"I also take care of the cats. We have to honor all the creatures in this world from the smallest to the largest. You don’t have the right to hurt them because you are stronger or smarter than them. With animals you can communicate without words. It is freer and more direct. It’s on a softer wavelength, and when you discover it, you can reach deeper communication."


Guy: Security Guard













"My friends names are Hiba, Ophir, and Leen. We like to play and draw and sing. Especially sing."

-Nateer: Kindergarten













"I have always been an easy-going person. I always say that every man is free: free with his religion and free with his thoughts. In addition to working at school, I work as a guard at the Dome of the Rock. The same issues here are also over there. Some of the people who pray there are tough-minded, but you need to learn to communicate with them. As the prophet Muhammad said, “Address people in a language they can understand.”

-Assem: Groundskeeper










"My father grew up in the Jewish Quarter of the Old City of Jerusalem, and we grew up with Hebrew and Arabic at home. It’s because of my bilingual upbringing that I wanted to work in this school. It’s not like a regular kindergarten where the kids leave when they finish and I don’t see them. In our school I get to meet them every morning and afternoon every year until they graduate - it’s special and moving for me to see them grow up."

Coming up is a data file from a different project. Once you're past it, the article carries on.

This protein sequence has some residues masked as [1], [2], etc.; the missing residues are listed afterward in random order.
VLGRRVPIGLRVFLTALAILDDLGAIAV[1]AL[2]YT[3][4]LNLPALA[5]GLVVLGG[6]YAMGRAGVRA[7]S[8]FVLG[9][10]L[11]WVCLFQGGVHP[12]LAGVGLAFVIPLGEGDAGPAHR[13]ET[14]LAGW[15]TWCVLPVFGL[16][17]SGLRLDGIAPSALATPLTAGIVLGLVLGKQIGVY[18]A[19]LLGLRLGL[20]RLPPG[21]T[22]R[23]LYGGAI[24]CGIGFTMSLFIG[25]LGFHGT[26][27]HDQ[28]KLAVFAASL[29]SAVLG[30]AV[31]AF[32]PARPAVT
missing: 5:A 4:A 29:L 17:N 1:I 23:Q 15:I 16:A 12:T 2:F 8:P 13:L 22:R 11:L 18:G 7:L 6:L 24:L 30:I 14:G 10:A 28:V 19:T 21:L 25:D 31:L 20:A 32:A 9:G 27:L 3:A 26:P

-Vida: Kindergarten Teacher








"I have a friend called Omar. I like him because we run together. When we don't get along, we grab each other’s little fingers and promise: "Peace Peace for the world, fight fight never again.""

 -Gabi: Kindergarten

















"What is important to you that your students learn from you?"

"To be human. To respect one another. To listen to each other." 

-Keren: 1st Grade Teacher















"The message that I want to transfer to my students is the importance of the Arabic language. In the same way that you take care of yourself, you have to take care of Arabic. I want my students to talk like dolphins not like sharks; that is, for them to speak clearly and not aggressively so that others will listen to them." 

-Angie: Arabic Teacher













"I want to be a dolphin because they jump high."

-Amit: 1st Grade










"I want to be a teacher when I grow up. I always get good grades."

-Shukrallah: 1st Grade





       “He’s a troublemaker.”   

“No I’m not!”










"When I was young, school was really boring. I cut class, I wasn't a good student, I was a bit of a troublemaker, and I felt invisible to most of the teachers. But there was one teacher who saw me, he told me that my questions were smart. That left a mark on me, it changed my life. I want to do that for my students." 

-Guy: Civics Teacher









want to become a journalist because I really like hearing people’s stories; I really like hearing about their side and not just talking about mine all the time. And I really want to travel the world with my job. I don’t want to be in an office, just waking up and going to work and coming home - that’s not fun. YOLO. "

-Tala: 1